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Novelists, playwrights and poets

Literary London

Follow in the footsteps of London's greatest writers

The capital has a long history of providing inspiration to novelists, playwrights and poets. Here are a few ideas for days out to help you learn more about your literary idols while exploring the places where they spent time.

William Shakespeare

The Bard famously divided his time between Stratford-upon-Avon and London, where he founded the Globe Theatre. Start your day at the National Portrait Gallery, where you can see the only portrait of Shakespeare likely to have been painted from real life.

Afterwards, head to Shakespeare’s Globe at Bankside to take an exhibition tour or watch one of the great man’s plays.

Getting there: The National Portrait Gallery is a short walk from Leicester Square (Northern and Piccadilly lines) and Charing Cross (Bakerloo and Northern lines). Catch bus route 15 from nearby Trafalgar Square to St Paul’s Cathedral for a picturesque ten-minute walk over the Millennium Bridge to Shakespeare’s Globe.

Portrait of Charles Dickens

Charles Dickens

The much-loved novelist was an active social critic and based many of his books on observations of London life.

For a trip with a twist, head to the Charles Dickens Museum in Doughty Street, Bloomsbury. Housed in the Dickens family’s historic home, the museum’s collection includes the author’s desk and handwritten drafts of his books.

Follow this up with a visit to his final resting place at Poet’s Corner in Westminster Abbey, where more than 100 famous writers are buried.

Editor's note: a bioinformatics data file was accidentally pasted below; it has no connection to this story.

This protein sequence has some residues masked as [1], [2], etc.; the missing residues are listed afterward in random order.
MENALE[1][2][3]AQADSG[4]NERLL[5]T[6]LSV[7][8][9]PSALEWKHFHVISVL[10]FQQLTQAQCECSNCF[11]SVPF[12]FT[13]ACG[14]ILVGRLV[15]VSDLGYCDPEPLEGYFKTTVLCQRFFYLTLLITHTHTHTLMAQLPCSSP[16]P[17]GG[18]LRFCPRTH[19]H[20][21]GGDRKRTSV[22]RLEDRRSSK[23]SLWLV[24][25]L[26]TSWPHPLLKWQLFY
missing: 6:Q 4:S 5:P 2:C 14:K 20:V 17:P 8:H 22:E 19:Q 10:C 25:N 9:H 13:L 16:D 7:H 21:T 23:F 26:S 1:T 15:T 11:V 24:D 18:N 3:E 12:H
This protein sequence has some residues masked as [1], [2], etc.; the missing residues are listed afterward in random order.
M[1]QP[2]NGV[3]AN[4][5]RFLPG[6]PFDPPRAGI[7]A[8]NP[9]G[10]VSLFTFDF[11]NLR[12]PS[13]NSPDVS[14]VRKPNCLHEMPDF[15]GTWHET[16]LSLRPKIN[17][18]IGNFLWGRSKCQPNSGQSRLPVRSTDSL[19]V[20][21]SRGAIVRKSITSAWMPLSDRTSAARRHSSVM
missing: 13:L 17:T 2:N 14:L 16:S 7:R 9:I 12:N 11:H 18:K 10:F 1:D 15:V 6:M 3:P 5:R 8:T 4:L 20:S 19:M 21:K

Getting there: The nearest stations to the Charles Dickens Museum are Russell Square (Piccadilly line) and Chancery Lane (Central line). For Westminster Abbey, catch the Central line catch the Piccadilly line from Russell Square to Green Park and change on to the Jubilee line for Westminster. Alternatively, catch the Central line from Chancery Lane and change for the Jubilee line at Bond Street.

Mary Wollstonecraft

Not to be confused with her daughter Mary Wollstonecraft Shelley, who wrote Frankenstein, Wollstonecraft is perhaps best known for her book A Vindication of the Rights of Woman. Stop by Dolben Street in SE1 to see a blue plaque marking where Wollstonecraft lived and wrote after arriving in London from Ireland.

To see Mary’s tombstone, travel north to the graveyard at St Pancras Old Church.

Getting there: Dolben Street is a short walk from Southwark station (Jubilee line). For St Pancras Old Church, catch the Jubilee line to Green Park and change on to the Victoria line for King’s Cross St Pancras. It’s a short walk to the churchyard.

Painting by William Blake

William Blake

Poet, painter and key figure of the Romantic period, Blake lived in London for the majority of his life.

Begin your day with a visit to the Blake room at Tate Britain. Here you can see paintings, prints and drawings in his original style. Then visit Bunhill Fields where Blake is buried. In 2018 a new gravestone was placed here to mark his exact resting place.

Getting there: The nearest Underground station to Tate Britain is Pimlico (Victoria line). From Pimlico, catch the Victoria line to Euston and change for the Northern line to Old Street. It is then about a five-minute walk to Bunhill Fields.